“It’s a bit of a religious feeling,” opines Meyers’ wife, Barbara, 55, who has joined her husband in the plunge many times. “You feel like you’re cleansed.”

Baptismal similarities aside, to many people the idea of Polar Bear plunges defies logic — whether it’s the event in Long Beach or Coney Island, or at the half-dozen or so local plunges held from East Hampton on New Year’s Day to Port Washington on March 3 (at North Hempstead Beach Park).

And let’s put aside the very good reason of contributing money to the Make-A-Wish Foundation, Special Olympics or other charities that are the focus of most of these events.

While most of the Polar Bears are out there (to use the slogan of the Town of North Hempstead’s event) “freezin’ for a reason,” that isn’t the only motivation for older adults who could simply write a check to charity and stay inside by a warm fire.

“I think the appeal is that you don’t have to be in great shape or particularly coordinated,” says Greg Jacobs, 60, who lives in Shoreham and has done the November plunge in Mount Sinai for Special Olympics five times. “It doesn’t require anything except a little intestinal fortitude.”

Some might say a healthy heart helps, too. According to the National Oceanographic and Atmospheric Administration, the average February ocean temperatures along the South Shore of Long Island are in the mid-30s. Medical experts warn about the dangers of a sudden jolt of such temperatures to a compromised cardio vascular system or someone with a history of hypertension or stroke.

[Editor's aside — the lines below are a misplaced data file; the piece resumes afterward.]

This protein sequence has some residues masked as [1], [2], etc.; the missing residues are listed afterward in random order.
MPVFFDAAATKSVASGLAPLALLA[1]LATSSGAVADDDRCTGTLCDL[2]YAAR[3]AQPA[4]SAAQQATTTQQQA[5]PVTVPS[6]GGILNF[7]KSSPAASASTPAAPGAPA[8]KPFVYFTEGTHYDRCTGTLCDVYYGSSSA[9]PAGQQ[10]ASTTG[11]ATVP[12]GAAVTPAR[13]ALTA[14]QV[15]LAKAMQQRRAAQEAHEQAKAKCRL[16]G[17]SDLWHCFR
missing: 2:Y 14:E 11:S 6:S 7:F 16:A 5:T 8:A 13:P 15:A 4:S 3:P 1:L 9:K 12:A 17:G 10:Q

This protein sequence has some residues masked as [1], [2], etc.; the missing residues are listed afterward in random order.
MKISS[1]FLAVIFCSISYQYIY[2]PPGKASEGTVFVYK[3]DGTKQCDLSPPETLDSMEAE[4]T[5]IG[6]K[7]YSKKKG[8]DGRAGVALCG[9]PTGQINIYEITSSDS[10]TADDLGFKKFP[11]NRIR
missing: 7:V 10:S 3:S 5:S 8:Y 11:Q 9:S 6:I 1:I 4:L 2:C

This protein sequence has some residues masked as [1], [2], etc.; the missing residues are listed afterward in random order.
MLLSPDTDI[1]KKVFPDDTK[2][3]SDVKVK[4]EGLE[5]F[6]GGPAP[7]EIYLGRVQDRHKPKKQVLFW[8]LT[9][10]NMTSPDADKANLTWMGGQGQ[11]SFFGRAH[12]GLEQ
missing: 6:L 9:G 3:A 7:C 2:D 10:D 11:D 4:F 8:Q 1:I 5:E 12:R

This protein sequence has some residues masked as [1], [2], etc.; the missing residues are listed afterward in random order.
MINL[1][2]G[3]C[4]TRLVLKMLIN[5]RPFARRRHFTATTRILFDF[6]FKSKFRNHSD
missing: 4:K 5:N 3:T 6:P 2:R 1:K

But, says Harvard Medical School professor Edward Phillips, an older adult with none of those risk factors can probably take the plunge safely. Just don’t confuse a sprint into frigid water as part of an exercise regimen. “I would not recommend it as a health-promoting activity,” says Dr. Phillips, who is also director of the Institute of Lifestyle Medicine at Harvard’s Spaulding Rehabilitation Hospital. “But it may be a fun challenge and experience.”

There also are older Polar Bears who are in tiptop shape and approach the event in that very spirit of adventure. Long Beach resident Bill McDermott, 62, has done an estimated 15 plunges to go along with his 17 marathon finishes.

“It was a novelty event, and it had really caught on,” recalled McDermott when asked what compelled him to take his first plunge in the early 2000s. “Plus, it’s all for charity. I figured, why not? We’ll go for it.”